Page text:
Snobbery and the Art Market –

Snobbery and the Art Market –

Denied stamp used by Warhol Foundation

Denied stamp used by Warhol Foundation

A few posts ago I wrote about art and the Veblen Effect. The Veblen Effect suggests that the demand for certain goods, such as art, decreases as the price decreases because a more expensive object is associated with greater prestige and greater wealth. Another effect called the snob effect suggests that the demand for certain goods decreases as the number of people who own one of that particular good increases. In other words, the lower the number of people who own a particular good, the greater the desirability of that good. The reason that this is often the case is because people tend to associate an object of very limited availability with social and financial status, prestige and exclusivity. The fewer the people who own or can own a particular object the more exclusive and prestigious that object is perceived to be. Just like the Veblen Effect, the snob effect is especially relevant to art and the art market.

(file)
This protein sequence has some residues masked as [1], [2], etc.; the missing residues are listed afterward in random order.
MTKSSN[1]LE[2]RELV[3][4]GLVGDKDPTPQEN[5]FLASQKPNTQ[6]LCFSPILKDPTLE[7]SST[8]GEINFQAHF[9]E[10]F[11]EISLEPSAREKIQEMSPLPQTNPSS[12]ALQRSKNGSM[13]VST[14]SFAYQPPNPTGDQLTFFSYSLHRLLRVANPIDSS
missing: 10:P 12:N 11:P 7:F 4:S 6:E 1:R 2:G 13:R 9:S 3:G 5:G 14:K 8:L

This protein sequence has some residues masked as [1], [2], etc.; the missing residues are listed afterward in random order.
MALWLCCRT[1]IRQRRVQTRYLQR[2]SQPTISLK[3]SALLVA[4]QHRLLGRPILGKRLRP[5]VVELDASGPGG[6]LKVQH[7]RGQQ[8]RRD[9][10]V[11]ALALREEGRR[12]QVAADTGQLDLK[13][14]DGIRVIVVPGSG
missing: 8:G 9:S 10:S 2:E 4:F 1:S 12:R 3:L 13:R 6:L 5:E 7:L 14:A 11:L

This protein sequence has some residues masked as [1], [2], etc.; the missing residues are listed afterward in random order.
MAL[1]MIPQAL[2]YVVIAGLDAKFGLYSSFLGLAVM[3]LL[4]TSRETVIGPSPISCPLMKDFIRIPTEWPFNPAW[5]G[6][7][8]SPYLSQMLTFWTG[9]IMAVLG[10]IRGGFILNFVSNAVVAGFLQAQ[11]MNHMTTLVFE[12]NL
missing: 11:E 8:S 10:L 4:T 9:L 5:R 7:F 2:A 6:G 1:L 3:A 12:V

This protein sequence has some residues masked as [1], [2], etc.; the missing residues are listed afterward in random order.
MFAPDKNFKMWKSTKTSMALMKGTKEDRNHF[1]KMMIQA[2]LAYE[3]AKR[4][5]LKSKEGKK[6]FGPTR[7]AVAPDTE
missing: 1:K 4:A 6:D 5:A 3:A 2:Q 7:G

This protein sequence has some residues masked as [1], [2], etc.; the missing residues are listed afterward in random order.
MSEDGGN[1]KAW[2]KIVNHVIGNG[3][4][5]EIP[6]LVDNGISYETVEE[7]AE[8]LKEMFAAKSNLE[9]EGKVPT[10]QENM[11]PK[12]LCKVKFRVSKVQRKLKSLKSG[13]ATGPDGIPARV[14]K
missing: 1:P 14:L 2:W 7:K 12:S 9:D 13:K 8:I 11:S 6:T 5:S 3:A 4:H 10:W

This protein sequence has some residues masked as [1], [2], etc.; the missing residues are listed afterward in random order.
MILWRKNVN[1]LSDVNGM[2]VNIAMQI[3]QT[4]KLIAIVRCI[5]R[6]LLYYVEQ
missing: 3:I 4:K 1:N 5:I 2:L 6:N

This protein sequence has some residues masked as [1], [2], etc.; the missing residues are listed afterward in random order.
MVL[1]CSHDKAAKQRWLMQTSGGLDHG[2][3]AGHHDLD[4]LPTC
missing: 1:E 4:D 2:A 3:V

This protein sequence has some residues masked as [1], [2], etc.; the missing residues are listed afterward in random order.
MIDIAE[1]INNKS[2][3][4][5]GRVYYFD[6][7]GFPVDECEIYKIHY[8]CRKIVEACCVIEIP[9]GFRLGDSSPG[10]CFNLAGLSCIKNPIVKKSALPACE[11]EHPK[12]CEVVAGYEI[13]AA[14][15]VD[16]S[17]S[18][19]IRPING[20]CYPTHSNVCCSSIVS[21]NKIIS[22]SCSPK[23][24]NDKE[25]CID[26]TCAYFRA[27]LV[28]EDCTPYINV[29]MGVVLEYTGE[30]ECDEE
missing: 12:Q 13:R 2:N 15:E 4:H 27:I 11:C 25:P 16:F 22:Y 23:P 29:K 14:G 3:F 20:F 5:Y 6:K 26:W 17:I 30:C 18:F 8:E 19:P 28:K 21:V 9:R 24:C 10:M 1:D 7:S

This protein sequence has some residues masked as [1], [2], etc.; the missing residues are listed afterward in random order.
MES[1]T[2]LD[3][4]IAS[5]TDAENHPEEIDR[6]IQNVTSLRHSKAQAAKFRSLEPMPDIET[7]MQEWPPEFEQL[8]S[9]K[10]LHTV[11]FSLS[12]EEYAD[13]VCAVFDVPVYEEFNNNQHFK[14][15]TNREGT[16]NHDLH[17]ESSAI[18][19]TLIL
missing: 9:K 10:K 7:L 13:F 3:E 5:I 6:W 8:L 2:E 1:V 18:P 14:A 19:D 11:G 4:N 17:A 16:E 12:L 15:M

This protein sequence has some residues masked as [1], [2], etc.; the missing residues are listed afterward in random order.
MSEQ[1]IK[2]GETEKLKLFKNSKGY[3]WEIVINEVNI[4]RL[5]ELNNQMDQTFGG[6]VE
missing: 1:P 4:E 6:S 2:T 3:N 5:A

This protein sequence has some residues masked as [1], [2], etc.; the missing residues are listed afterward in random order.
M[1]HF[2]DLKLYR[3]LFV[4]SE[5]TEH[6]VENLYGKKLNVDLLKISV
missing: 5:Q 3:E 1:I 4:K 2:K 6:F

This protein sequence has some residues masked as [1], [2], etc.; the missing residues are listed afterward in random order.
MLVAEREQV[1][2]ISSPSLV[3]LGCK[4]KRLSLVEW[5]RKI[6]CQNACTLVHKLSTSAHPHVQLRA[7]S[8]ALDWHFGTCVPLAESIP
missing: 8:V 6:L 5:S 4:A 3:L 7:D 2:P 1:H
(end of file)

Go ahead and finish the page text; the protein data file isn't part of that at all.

I could have used the work of Damien Hirst as an example of the snob effect but having used Hirst as an example of the Veblen Effect and not wanting to sound like a broken record I will use Warhol as an example instead. There have been several claims over the years that the Warhol Foundation have intentionally denied the authenticity of works submitted to them for authentication that were in fact genuine in order to reduce the number of Warhol works on the market thus increasing the desirability of those works that are available.  The Warhol Foundation ensured that the works they deemed to be fakes would not be passed off as genuine by stamping the word Denied on back of the works.  Although the claims of market manipulation have yet to be proven the fact that the claims have been made is proof that the snob effect is applicable to art and the art market.